Synth Site: Roland: XP-10: User reviews Add review
Average rating: 3.9 out of 5
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Al Reed a professional user from USA writes:
My opinion on the XP-10 is that for the price it's a good synth. It's great to learn on and even though there aren't a whole lot of really great sounds on it and it doesn't have a lot of polyphony it's at least something to learn off of. I wouldn't recomend that anyone get this keyboard if they wanted really great sounds. It's a good synth to learn the basics on though and it's a good synth practice making music within limitations and if you work with it long enough you can squeeze some alright sounds out of it. Don't look at it as a permanent keyboard though it's too limited to be useful and when you make any real money you will sell it the first chance you get. If you get this keyboard and can make it sound half way decent ,which can be done, you can make a great sounding synth sound phenomenal. A real musician can make music with trash cans ,but at some point it might be wise to go out and get a real instrument.

Rating: 3 out of 5 posted Wednesday-Mar-14-2001 at 16:43
Linus Enstrom a part-time user from Sweden writes:
I think many of the reviews here are based on lack of facts. most of the people that tries the XP-10 only tries the GM sounds. They don't know that you can select GS sounds, which are better than GM, and the XP original sounds, which in many cases sounds wonderful.

However, this synth is not the best on the market, of course, but concidering that it's been my best friend for one year, and that i've composed four hours of music with it, it can't be that bad. Overall I am very happy with it.

The user interface is somewhat crappy, and not very logical, and the manual is not the best ever either. The sounds are ok, not the greatest, but ok. I love to play on it, it has a nice touch response, and i think the keys are ok. It's the best synth I've heard for that price.

Well, i'm of to listen to the JV-1010, which is said to be an excellent complement to the XP-10.

take care =)

// Linus

Rating: 4 out of 5 posted Wednesday-Mar-07-2001 at 08:46
David Martínez a hobbyist user from Spain writes:
The XP-10 is quite a good idea: professional-quality sound for an entry-level budget. The sounds are good in average (and some acoustic ones, especially guitars, are superb). The owner can be proud of it, because he really has roland-quality sounds on it. Nevertheless, the synth has got some flaws (but most of them only reveal that it is a cheap and entry-level machine, so they couldn't really be called flaws): The keys aren't of a much high quality; all the machine itself is quite "plasticous" and cheapish in its construction; and the screen is tiny and it hasn't a backlit. But overall is a very good synth: good and professional sound (although limited effects section and editing capabilities), an interesting arpeggiator, much memory space for storing edited sounds, real-time sliders, and so on. Very good value for money.

Rating: 4 out of 5 posted Friday-Jan-05-2001 at 18:18
Ed Scappaticcio a hobbyist user from USA writes:
I just recently purchased an XP-10 and, so far, Im happy with it. Makes me wonder what an XP-50 or 80 will do. This is my first synth and it came without any manual. I really do need a manual! So if anyone can hook me up, Id appreciate it. But this instrument is great even without it.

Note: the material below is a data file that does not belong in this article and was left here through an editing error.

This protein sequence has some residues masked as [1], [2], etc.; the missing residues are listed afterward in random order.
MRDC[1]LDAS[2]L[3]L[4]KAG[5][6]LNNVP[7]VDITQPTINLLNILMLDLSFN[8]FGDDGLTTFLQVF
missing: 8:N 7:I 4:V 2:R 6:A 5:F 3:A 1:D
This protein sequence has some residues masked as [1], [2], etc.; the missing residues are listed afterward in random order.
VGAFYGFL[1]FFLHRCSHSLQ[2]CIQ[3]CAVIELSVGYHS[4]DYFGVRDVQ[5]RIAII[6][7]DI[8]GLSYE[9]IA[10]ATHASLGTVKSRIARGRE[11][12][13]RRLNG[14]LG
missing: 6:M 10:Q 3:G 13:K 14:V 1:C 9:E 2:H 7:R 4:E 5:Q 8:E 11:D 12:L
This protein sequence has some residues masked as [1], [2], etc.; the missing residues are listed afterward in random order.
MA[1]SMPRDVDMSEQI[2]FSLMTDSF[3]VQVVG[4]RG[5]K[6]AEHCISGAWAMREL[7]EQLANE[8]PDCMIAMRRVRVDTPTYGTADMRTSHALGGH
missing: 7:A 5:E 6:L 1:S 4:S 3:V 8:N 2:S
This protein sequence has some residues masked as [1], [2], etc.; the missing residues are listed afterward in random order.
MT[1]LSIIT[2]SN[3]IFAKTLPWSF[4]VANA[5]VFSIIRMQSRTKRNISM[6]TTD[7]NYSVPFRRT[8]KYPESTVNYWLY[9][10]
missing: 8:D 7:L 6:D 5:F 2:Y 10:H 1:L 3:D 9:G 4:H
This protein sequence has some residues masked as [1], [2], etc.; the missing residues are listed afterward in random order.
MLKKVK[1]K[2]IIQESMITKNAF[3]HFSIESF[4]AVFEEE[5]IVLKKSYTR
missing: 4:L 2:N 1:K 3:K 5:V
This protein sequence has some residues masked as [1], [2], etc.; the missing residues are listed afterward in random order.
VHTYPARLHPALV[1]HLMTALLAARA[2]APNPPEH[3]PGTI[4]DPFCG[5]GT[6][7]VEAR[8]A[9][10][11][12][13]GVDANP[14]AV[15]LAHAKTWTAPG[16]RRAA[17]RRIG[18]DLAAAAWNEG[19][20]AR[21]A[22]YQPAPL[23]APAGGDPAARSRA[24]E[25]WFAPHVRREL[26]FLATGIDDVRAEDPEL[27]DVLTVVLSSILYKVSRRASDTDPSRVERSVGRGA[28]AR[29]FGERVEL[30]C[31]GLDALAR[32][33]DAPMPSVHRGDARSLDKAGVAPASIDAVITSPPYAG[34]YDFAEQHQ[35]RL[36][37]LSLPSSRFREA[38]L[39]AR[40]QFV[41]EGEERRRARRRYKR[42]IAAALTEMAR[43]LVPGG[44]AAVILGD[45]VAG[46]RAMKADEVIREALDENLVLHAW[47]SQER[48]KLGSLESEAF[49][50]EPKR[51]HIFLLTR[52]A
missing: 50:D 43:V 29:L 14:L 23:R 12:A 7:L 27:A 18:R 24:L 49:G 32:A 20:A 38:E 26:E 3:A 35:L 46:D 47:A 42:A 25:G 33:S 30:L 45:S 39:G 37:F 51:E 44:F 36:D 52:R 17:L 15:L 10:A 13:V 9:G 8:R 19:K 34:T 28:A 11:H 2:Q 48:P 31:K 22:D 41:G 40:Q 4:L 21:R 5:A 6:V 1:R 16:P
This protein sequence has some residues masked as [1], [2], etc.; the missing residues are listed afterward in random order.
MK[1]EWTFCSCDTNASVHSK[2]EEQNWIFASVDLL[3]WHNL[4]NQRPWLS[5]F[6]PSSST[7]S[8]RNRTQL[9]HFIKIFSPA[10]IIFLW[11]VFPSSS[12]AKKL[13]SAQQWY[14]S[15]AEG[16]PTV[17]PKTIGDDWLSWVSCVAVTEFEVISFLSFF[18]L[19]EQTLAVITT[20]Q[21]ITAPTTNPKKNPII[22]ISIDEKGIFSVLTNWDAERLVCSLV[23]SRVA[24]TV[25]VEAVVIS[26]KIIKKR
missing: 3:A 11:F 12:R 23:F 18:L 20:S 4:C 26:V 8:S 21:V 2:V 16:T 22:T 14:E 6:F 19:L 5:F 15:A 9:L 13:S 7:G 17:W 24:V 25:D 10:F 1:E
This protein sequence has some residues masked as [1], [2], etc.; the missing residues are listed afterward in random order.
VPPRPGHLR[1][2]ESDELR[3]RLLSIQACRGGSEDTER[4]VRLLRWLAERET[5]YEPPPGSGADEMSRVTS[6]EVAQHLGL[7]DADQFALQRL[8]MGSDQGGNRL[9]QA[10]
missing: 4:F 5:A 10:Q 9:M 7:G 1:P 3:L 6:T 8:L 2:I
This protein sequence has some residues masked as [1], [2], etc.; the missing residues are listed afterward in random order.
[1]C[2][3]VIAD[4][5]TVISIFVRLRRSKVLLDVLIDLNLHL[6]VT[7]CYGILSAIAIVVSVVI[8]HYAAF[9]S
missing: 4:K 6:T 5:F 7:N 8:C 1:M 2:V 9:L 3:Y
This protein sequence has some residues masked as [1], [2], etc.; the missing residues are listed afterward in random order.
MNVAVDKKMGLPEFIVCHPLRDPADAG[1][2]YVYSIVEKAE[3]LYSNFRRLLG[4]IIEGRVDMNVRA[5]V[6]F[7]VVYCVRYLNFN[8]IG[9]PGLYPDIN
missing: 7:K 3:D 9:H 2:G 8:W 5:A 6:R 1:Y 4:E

Rating: 4 out of 5 posted Tuesday-Dec-19-2000 at 13:23
Euan Kirkhope a hobbyist user from Scotland writes:
My Xp-10 has served me very well. It is an excellant tool for creativity. Far more than the Yamaha Mu100r can be. It has fat, full, rich patches compared to the yamaha patches which are traditionally thin and "awaiting tweaking". The Roland patches come ready for use. The XP-10 has some poweful functions only available through sys-ex. This is a shame. Echo and delay, phase, and some good high pass filter like flanges can be acheived, not transferable to my ever powerful Yamaha MU100r with its incredible effects DSP.

Although there is little to edit, the range editable functions will travel makes up for its shortcomings. Where the low-filter will only rise to +16. If you use NPN you can force it all the way to +64! I've only been able to recreate it consistantly in one midi, but it always works :) Pads can become fast sharp hits, with a totally different feel. I can not emulate this on my yamaha. The saw patches are perfect. I have then sampled in my PC in case something bad happens to my xp-10!

On the technical side, unfortunately my xp-10 is one of the earlier ones (without the LCD backlight). The edit system tends to hang the midi momentarily, and sometimes drop out sounds when you are exiting an edit of a patch. Similarily the variation sliders will only map to one channel. If you change the channel to edit/change another sound incoming data to those sliders will be remaped to the new channel! To get round this you have to use NPN and its a bit tedious. Also if filter settings are setup at the start of a midi track and you change channel, other channels will lose there filter settings. Typically on playback I try not to change the channel. I've also seen the XP-10 crash a couple of times (in 4 years). And now my modulation and pitch bend don't work. :( Maybe I'll get it fixed.

With love, to my XP-10 XXXX

PS Channel = part!

Rating: 4 out of 5 posted Sunday-Nov-05-2000 at 00:10
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